Handbook on the Knowledge Economy
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Handbook on the Knowledge Economy

Edited by David Rooney, Greg Hearn and Abraham Ninan

This fascinating Handbook defines how knowledge contributes to social and economic life, and vice versa. It considers the five areas critical to acquiring a comprehensive understanding of the knowledge economy: the nature of the knowledge economy; social, cooperative, cultural, creative, ethical and intellectual capital; knowledge and innovation systems; policy analysis for knowledge-based economies; and knowledge management.
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Chapter 6: Knowledge and Social Capital

Hitendra Pillay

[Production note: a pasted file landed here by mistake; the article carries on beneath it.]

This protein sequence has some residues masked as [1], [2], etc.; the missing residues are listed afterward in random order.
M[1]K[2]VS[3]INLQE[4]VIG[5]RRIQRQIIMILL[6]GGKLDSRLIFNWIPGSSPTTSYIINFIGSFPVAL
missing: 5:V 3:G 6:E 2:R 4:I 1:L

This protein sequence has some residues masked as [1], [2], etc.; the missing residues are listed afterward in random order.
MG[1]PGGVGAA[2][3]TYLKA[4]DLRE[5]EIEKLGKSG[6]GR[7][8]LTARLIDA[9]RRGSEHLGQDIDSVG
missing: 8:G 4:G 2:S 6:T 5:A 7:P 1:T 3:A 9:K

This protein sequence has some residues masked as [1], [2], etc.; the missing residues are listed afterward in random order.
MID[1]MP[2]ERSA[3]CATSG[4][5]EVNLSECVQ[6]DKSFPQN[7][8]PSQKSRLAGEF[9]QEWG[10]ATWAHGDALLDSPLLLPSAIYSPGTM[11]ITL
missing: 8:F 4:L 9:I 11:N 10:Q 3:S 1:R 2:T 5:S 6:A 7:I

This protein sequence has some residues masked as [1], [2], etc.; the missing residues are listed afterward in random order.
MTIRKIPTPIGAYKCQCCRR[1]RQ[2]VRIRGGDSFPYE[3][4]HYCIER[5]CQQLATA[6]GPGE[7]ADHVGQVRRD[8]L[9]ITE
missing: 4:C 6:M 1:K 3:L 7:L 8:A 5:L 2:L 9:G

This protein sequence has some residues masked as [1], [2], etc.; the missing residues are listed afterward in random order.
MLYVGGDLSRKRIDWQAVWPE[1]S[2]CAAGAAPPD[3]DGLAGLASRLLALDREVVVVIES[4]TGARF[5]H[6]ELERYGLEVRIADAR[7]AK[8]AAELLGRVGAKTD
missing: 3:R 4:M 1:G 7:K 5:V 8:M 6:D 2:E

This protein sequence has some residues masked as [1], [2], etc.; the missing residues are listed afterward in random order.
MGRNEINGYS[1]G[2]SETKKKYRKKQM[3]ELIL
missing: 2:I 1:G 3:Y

Hitendra Pillay Knowledge has always been at the core of economic development and social progress; however, in recent times there has been substantial interest and acknowledgement that the capacity to produce and use knowledge has much more explanatory value in understanding levels of economic (and social) welfare or rates of growth (Foray and Hargreaves 2002). However, much of the recent debate and thinking around knowledge has centred on knowledge management and has situated knowledge in the business and management disciplines with a focus on private sector enterprises. Enterprises whose practices are embedded in ‘capitalist’ values – maximizing monetary value of their investments which are usually achieved through exploitation of human, physical and/or social resources. The primary responsibility of management in these enterprises is to the owners of the business and shareholders rather than the ‘public interest’. As a consequence the lexicon of knowledge discourse and thinking is, not surprisingly, skewed towards business and maximizing return for the financial investors. However, a knowledge-based society should be about more than business efficiency and acquisition of wealth. It should have the capacity to regulate investment and growth for both economic and socio-cultural development, and private and public sector enterprises. Discourses such as those associated with the knowledge society and knowledge ecology imply more than the commercial enterprise – they are about a society in which commercial enterprise is but one aspect. The interrelatedness of economic performance and social and cultural conditions is well demonstrated in Knack and Keefer’s (1977) study, which suggests that there is...

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